Lawn Mowers

By Ginny Frizzi

July 9, 2010 5 min read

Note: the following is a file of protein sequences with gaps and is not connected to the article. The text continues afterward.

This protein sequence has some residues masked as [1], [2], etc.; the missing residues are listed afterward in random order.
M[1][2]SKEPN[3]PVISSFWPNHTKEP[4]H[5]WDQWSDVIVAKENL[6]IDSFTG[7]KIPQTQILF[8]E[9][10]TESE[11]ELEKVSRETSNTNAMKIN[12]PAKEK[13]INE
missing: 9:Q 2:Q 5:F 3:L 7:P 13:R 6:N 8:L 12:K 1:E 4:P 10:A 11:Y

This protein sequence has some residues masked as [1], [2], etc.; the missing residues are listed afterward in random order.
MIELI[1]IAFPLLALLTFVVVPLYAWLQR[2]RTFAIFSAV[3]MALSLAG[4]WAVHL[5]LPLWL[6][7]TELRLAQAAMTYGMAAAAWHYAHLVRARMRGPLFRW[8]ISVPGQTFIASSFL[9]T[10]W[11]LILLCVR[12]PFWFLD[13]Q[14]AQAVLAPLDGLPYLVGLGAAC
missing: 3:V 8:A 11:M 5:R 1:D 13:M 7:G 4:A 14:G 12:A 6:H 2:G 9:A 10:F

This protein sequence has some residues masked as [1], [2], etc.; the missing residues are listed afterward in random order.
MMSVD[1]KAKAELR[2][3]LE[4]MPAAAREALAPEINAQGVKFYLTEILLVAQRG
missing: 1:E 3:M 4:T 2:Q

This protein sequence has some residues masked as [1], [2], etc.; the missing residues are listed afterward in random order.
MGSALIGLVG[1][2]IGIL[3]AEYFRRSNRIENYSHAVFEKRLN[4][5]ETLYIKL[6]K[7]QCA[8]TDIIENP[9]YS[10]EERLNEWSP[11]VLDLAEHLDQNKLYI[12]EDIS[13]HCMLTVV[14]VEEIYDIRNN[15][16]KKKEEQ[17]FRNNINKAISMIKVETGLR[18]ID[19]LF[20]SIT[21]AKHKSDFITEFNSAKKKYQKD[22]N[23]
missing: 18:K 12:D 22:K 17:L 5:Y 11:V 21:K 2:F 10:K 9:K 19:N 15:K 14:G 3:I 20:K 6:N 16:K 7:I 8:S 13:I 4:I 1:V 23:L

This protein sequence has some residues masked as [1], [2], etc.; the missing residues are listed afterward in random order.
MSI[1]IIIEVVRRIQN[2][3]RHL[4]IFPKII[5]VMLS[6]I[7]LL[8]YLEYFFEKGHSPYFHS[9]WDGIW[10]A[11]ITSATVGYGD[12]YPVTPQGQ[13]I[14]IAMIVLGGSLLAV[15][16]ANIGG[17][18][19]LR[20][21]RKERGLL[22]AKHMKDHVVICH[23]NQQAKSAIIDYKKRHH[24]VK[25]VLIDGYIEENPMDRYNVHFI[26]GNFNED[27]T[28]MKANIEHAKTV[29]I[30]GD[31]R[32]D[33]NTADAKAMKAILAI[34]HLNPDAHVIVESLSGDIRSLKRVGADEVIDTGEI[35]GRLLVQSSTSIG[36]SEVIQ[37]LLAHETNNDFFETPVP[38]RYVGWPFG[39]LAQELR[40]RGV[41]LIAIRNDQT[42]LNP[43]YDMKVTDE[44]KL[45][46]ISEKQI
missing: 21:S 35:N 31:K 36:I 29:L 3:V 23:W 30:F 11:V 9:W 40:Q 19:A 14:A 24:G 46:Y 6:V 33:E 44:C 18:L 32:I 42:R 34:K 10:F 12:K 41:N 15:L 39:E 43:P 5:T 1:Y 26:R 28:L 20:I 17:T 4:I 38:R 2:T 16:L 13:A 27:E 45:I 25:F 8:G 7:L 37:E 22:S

Homeownership involves various responsibilities, including keeping the lawn mowed. But before that can be done, one question must be answered: Should you choose an electric- or gas-powered mower? General factors to be considered include lawn size, terrain, how often the grass is cut and the way you want to cut. According to Victor Stramenga, business development manager of Husqvarna, the world's largest manufacturer of lawn mowers, most people whose houses are located on plots of a half-acre or less use electric mowers. "Those in suburbia or those who live in urban neighborhoods where the houses are located tightly together will use electric-powered mowers," he says. "Electric mowers are lighter and better-suited for lawns less than a quarter-acre. They typically are less powerful than gas mowers and less effective at cutting tall or thick grass. Corded electric mowers are limited by the lengths of their cords, usually 100 feet or less." If you want a high-quality cut, then a gas mower is your best option, according to Aaron Hanlon, product manager for Cub Cadet. "The engines on gas mowers allow for higher revolutions per minute on the blade and allow for better airflow in the deck and better mulching," he says. "An electric or battery mower tends to run on fewer rpm because motors aren't as strong as engines, and to get longer run times, the rpm are lower to conserve energy." As far as the cut goes, Hanlon says: "Electric battery mowers can produce a good cut, but on average, a gas mower will be better. Someone who wants to make sure a yard is perfectly manicured should choose a gas mower." Electric mowers generally have a smaller deck size, which means more passes to mow a lawn. And they are usually easier to maintain than their gas counterparts. "With an electric mower, you don't have to worry about changing gas or oil. I've found that many people put in oil when they first get their mowers and then forget about it. It's the last time they put oil in their mowers," Stramenga says. Electric mowers have another advantage, according to Hanlon. "Electric/battery mowers are much quieter. If you want to mow your yard in the morning or just don't like the noise output from an engine, the battery or electric mower is ideal," he says. Those with more than an acre of property generally choose gas mowers, usually tractor models, because of their power and durability. Rear-wheel drive tractors are better-suited for hilly yards and have a swath of 21-22 inches, whereas gasoline-powered push mowers' cutting coverage is between 19 and 21 inches. For every quarter-acre of lawn mowed, the person doing the job walks between one and two miles. Craig Melby is a consumer who has used both kinds of lawn mower. "If the lot is small enough to reach with a cord, electric is much better," he says. "It's quieter and starts every time, no messing with gas going bad, tuneups or keeping explosive gas cans in the garage. If the lawn is too large, there is not much choice; it needs to be gas." Another idea is for neighbors to pitch in and buy a mower as a group, like Randy Winn and his "mower consortium." "We bought ours electric, in part because it fit the character of the neighborhood better," he says. "It's quieter than gas and uses less imported petroleum products, which is important to our values. I store it in my shed, and members of our mower consortium use it as needed. By the way, the torque is far superior on the electric." Though most people who own electric mowers have ones that are powered by a plug put into an outlet, battery-powered mowers, which also are considered electric, are growing in popularity, according to Stramenga. "Electric-powered mowers are more environmentally responsible because there are no emissions," he says. "As environmental restrictions get tighter, electric will become more popular." Hanlon has a suggestion for those in the market for a new mower. "Someone who has difficulty pushing mowers should try pushing a battery mower in the store before purchasing it," he says. People looking to acquire more efficient or environmentally friendly mowers can turn to agencies like the South Coast Air Quality Management District, which has sponsored a lawn mower exchange program that enables people to exchange higher-polluting gas mowers for new battery-powered ones. Those who dream of a self-mowing lawn might find the answer in Husqvarna's Automower. The battery-powered mower resembles a larger version of a self-operating vacuum cleaner and can be set for when to mow. It will do the job automatically and return to its docking station to recharge. Automowers cost between $2,000 and $4,000.COPYRIGHT 2010 CREATORS.COM

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